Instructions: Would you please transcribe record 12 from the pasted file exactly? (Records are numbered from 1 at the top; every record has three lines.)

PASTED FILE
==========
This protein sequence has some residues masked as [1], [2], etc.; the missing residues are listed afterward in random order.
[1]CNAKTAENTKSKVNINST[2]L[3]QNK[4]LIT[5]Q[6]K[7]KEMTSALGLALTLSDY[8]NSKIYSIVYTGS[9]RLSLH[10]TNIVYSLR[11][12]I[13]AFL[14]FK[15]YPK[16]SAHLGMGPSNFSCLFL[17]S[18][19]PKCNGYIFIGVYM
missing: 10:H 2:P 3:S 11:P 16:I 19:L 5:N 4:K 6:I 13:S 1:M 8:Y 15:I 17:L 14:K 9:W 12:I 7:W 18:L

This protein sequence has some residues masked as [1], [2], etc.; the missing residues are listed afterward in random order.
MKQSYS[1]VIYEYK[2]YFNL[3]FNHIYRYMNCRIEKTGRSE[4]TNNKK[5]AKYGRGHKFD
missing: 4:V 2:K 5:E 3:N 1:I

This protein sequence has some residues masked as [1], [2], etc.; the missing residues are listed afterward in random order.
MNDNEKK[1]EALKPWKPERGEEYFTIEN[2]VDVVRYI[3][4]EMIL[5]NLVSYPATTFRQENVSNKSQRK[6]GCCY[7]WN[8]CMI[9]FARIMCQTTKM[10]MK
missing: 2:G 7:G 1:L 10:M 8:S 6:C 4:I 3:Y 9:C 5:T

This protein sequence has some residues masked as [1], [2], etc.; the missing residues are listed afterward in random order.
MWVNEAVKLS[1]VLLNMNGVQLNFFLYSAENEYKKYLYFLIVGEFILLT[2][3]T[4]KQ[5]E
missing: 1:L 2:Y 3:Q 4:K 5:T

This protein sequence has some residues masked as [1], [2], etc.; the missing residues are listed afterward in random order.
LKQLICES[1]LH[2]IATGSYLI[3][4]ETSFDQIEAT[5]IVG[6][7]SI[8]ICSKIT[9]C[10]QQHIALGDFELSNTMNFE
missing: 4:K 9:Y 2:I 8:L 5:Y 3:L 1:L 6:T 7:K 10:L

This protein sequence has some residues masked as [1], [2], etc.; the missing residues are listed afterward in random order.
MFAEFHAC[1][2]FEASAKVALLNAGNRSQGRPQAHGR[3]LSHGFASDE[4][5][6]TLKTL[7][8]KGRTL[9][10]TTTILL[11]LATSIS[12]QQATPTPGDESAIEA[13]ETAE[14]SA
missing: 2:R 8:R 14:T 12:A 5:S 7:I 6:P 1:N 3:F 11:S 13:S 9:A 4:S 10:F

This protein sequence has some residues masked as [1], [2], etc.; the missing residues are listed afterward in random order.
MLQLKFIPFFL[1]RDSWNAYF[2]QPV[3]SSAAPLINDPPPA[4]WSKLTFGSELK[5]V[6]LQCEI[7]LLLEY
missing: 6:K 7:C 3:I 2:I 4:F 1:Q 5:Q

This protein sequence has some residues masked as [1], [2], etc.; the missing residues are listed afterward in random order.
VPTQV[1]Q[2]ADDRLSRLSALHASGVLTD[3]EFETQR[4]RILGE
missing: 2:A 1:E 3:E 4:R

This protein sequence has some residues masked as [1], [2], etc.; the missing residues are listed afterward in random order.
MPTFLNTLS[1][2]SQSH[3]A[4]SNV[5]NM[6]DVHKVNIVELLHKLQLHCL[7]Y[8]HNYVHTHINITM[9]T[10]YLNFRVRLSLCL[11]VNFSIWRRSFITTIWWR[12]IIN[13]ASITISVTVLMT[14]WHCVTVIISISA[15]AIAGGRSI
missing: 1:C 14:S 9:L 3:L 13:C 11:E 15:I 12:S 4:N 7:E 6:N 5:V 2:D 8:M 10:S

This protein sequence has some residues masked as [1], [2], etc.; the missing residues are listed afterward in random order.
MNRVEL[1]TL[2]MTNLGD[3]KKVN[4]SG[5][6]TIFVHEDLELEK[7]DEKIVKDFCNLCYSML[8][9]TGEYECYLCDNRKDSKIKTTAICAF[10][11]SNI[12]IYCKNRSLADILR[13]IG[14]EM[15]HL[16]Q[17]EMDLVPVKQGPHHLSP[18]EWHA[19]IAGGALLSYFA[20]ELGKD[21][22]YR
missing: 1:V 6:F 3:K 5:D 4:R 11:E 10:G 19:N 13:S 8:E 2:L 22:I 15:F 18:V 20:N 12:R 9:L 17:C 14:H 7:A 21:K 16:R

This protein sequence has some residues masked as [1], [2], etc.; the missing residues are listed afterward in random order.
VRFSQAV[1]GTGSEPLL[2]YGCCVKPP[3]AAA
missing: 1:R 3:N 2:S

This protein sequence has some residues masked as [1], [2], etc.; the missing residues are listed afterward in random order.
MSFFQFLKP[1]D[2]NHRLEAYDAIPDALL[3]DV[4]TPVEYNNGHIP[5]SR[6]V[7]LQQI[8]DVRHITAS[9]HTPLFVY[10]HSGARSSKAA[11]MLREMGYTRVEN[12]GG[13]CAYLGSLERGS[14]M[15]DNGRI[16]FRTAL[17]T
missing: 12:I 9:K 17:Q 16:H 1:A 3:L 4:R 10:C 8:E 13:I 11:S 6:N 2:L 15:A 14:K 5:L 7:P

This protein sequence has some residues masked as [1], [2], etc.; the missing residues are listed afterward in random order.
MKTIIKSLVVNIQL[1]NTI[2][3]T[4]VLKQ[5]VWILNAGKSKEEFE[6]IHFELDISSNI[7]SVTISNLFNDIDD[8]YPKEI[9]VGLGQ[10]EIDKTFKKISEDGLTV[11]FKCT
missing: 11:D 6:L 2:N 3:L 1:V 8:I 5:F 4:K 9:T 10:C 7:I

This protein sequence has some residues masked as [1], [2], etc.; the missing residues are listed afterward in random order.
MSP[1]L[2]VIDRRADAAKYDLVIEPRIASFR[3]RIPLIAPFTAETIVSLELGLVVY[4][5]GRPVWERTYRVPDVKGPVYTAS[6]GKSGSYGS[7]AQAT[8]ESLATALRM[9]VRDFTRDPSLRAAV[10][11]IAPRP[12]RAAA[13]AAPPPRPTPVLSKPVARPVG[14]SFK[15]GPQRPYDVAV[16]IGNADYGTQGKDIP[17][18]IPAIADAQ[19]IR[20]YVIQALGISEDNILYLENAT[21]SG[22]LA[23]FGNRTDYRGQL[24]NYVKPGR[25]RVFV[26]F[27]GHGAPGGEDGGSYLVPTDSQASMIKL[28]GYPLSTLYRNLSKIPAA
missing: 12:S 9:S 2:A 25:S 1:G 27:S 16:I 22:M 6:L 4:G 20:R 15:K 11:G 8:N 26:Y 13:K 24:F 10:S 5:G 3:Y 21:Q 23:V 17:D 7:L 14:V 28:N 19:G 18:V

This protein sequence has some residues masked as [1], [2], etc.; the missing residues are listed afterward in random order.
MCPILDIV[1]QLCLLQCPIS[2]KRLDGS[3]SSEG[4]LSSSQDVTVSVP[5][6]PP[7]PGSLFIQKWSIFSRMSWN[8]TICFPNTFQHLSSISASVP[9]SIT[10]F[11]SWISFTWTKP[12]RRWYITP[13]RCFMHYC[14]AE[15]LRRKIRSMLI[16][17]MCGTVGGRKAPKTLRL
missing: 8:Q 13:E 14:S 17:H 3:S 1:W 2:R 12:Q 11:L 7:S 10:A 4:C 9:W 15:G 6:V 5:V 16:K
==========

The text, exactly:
This protein sequence has some residues masked as [1], [2], etc.; the missing residues are listed afterward in random order.
MSFFQFLKP[1]D[2]NHRLEAYDAIPDALL[3]DV[4]TPVEYNNGHIP[5]SR[6]V[7]LQQI[8]DVRHITAS[9]HTPLFVY[10]HSGARSSKAA[11]MLREMGYTRVEN[12]GG[13]CAYLGSLERGS[14]M[15]DNGRI[16]FRTAL[17]T
missing: 12:I 9:K 17:Q 16:H 1:A 3:L 4:R 10:C 8:E 13:I 11:S 6:N 2:L 15:A 14:K 5:L 7:P